Typically, an officer has intelligence, good leadership skills and maintains a high level of physical fitness. I may have displayed some intelligence, but not much of the other two traits. I was a shy and quiet girl who was terrified of speaking in front of more than three people, and I’m sure my father was wondering how I thought I was going to be a leader. As for physical fitness, forget about it.
Regardless of all this, I went ahead and applied. Now high school students can apply on–line at www.afrotc.com, but back then, I had to pick up an application at a recruiting office. In March, before I graduated from high school, I was awarded a scholarship through the Air Force to major in Chinese. It was one of the happiest days of my life, despite the fact that my scholarship only paid for part of my tuition. I was hoping for a full scholarship, but I learned later that most of the students who receive full scholarships are engineering students, a subject in which I had no interest.
It may seem that at this point, I had everything set for me, but this was not the case. My scholarship was conditional and would be mine only when I passed a medical exam along with a physical fitness test. I was more concerned about being disqualified for my pathetic physical fitness abilities which could ruin my chances of attending my dream school. I spent the summer before my freshman year preparing for the physical fitness test (PFT) by doing sit–ups every evening before bed, running a torturous 1.5 miles every day and attempting to practice my pushups. The only event I could do well was the sit–ups, but I ran too slowly and my push–ups were actually push–with–no–ups. The sad thing was I only had to do 9 to pass.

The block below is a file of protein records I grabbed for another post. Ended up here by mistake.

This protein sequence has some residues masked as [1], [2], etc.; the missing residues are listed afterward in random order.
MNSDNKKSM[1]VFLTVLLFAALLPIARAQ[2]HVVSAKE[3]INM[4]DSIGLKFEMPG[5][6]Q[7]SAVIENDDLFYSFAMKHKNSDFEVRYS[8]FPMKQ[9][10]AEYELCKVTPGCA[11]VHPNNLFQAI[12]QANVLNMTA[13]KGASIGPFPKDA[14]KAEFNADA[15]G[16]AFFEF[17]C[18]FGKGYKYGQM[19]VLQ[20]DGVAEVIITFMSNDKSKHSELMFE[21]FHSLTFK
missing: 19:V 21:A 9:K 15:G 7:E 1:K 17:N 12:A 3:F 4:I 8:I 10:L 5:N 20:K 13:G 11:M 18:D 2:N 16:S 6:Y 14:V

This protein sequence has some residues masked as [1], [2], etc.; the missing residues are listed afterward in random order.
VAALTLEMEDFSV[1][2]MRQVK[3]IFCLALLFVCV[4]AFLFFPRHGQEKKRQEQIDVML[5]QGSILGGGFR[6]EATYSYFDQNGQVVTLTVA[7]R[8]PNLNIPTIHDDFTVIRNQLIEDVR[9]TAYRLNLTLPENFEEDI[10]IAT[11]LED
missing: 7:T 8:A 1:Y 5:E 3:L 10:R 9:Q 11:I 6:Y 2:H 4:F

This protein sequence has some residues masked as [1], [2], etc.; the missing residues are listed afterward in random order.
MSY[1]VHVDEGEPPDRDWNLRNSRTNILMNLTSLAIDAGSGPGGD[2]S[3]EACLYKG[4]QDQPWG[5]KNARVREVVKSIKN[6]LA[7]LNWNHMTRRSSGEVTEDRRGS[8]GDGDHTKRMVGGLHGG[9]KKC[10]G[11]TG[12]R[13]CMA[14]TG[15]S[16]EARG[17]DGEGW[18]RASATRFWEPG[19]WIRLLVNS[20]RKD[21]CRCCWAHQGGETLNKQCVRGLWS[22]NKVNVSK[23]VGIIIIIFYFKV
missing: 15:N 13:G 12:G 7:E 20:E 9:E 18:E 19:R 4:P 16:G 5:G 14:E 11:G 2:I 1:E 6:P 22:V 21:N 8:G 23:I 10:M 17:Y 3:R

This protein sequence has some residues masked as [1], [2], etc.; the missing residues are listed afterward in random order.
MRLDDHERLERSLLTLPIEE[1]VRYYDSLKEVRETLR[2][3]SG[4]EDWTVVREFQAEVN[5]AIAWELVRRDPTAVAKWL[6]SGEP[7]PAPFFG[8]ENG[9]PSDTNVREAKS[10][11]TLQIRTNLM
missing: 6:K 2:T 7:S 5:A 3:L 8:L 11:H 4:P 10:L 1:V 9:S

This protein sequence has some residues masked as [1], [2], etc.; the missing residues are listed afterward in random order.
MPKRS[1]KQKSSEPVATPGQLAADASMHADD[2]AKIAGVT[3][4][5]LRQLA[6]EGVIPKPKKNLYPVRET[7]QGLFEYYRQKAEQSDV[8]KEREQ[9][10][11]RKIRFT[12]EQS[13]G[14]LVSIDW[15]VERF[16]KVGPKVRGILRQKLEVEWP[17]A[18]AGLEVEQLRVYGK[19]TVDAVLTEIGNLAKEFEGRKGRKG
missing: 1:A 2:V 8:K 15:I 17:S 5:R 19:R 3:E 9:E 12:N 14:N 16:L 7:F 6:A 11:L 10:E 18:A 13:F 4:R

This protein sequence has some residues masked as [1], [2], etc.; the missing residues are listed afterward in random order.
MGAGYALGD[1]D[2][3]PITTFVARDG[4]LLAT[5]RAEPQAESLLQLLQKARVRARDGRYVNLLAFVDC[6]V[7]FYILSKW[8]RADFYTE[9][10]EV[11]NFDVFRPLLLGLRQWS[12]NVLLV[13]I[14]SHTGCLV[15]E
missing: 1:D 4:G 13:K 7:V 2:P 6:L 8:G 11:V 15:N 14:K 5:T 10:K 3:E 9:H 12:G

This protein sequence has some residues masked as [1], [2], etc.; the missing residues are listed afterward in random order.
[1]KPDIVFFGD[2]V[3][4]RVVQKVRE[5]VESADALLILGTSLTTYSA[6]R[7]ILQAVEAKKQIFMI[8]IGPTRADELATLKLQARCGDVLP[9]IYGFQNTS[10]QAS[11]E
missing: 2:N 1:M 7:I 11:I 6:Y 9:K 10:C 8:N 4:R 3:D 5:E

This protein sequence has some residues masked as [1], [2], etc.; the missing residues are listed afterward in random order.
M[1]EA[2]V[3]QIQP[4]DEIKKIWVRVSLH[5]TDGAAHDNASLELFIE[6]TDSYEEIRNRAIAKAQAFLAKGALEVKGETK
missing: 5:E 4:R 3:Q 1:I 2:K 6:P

I did pass my first PFT, but only barely. That was the day that my life with ROTC truly began. I was given the oath of office and enlisted into the Air Force. I signed a contract to serve four years of active duty in the Air Force after I graduate. My peers tell me today that I’m lucky to have a job lined up for me after graduation, but luck alone cannot get one through ROTC. I like to look at it as a four–year long job interview, because I was constantly evaluated and challenged to improve myself. But it was the challenges that made it worthwhile.
The words “Air Force ROTC” conjure different meanings for different people. Some see it as a scholarship program, while others see it as a chance to become a pilot, but for me it symbolizes the best decision of my life. ROTC stands for Reserve Officer Training Corps and is a program which trains college students to become military officers. When the students graduate, they get commissioned as lieutenants. Once my friends found out that I was going to be in Air Force ROTC, they asked me all kinds of questions, and the following are just a few examples. Why would you ever want to do that? Five years ago, I didn’t have a strong, solid answer. I only knew it was something I wanted to do, but now I can say with conviction that it’s important to me to have this opportunity to give back to serve my country and its people. What if you die? Well, everyone dies, and dying for my country is a pretty good way to go if you ask me. But you’re a girl. Thank you for noticing. All you would be doing is following orders. I would hate to have to do that. Regardless if you’re in the military or not, you will always have a boss. The military happens to be known for its discipline, and as an officer, my job would be to not only follow orders, but also to make decisions and give orders too. You’re Chinese. What if we go to war with China? Whose side would you be on? This is a simple answer: obviously the United States. The thing is, I may be of Chinese descent, but up until a few years ago, I had never set foot on mainland China before. I was born in America and that’s where I grew up. My allegiance remains with only this country, as it’s the only country that’s given me a home and my way of life. I took some of these questions into consideration throughout the scholarship application process, but let me explain why I even decided to apply. My father knew of my intent to apply to Washington University and was appalled at the cost of tuition. He declared that if I were accepted, I would have to find a way to fund my education. He recommended that I look into the Air Force ROTC program for scholarships.